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The rules of the game


Libba Smith

Stick the dealer, no kitty. Always lead with the right. Never trump your partner’s ace. Always take a trick when you can. Score with a six and four of the same suit. If you don’t understand those first few phrases, stop reading immediately — just kidding.

Many will tell you that euchre, the simple Midwestern card game, is one entirely of luck with no skill. But euchre is about playing skillfully with the hand that luck has given you. It’s also about statistics, but I won’t get into that now. More than anything, though, it’s about having fun with your friends and spending hours talking about nothing.

I am well aware that this is already too much of a convoluted cliché for people who have no clue how to even pronounce the word euchre, but I know that when I look back fondly on my time at Wooster I will always think of this game. I have played euchre every day for years. I have played with many partners, from novices to seasoned pros, in many dorms, houses and tables in the library and at all times of the day and night. More often than not, I’ve laughed so hard I’ve cried. As sad as this may sound, I have probably passed more pleasant hours playing a card game most often associated with old people than doing anything else.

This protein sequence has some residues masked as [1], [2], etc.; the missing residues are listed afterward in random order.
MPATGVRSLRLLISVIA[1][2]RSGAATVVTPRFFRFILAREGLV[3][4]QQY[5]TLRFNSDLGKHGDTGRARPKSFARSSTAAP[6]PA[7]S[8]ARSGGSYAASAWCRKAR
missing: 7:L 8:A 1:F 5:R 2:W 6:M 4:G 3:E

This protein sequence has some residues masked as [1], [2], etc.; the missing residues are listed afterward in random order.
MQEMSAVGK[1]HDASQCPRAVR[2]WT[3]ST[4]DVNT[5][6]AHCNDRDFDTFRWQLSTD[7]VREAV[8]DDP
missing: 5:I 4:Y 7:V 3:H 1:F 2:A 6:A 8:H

You can learn a lot about a person from how he or she plays a hand of euchre. Does he always play with his eyebrow when considering a move? Is he a little reckless with risky calls? Can you always count on her to take one trick? Does he try to be sneaky and steal the deal? Does he often violate the unspoken contract of the game and quit in the middle? Does he always put his card on the table with confidence even if he knows it’s a bad card? Do they always milk the cow in the barn? Does he play as if he already knows he isn’t going to win? Will she always, always offer the cut? Will he just cut it himself?

I know all of my best friends’ playing styles, and even if our philosophies don’t always match up, I can still predict their moves and count on them to know mine. I have learned that it’s fun to play with new people, but I will always prefer a game with the people I’ve already played with in hundreds of games before.

My grandmother always cuts short our phone conversations because she says that these are the best times of my life and I need to go and enjoy them. I have been so fortunate to find wonderful friends here at Wooster who are willing to spend the best times of their lives with me, especially because they also get a little too excited at the sight of a deck of cards.

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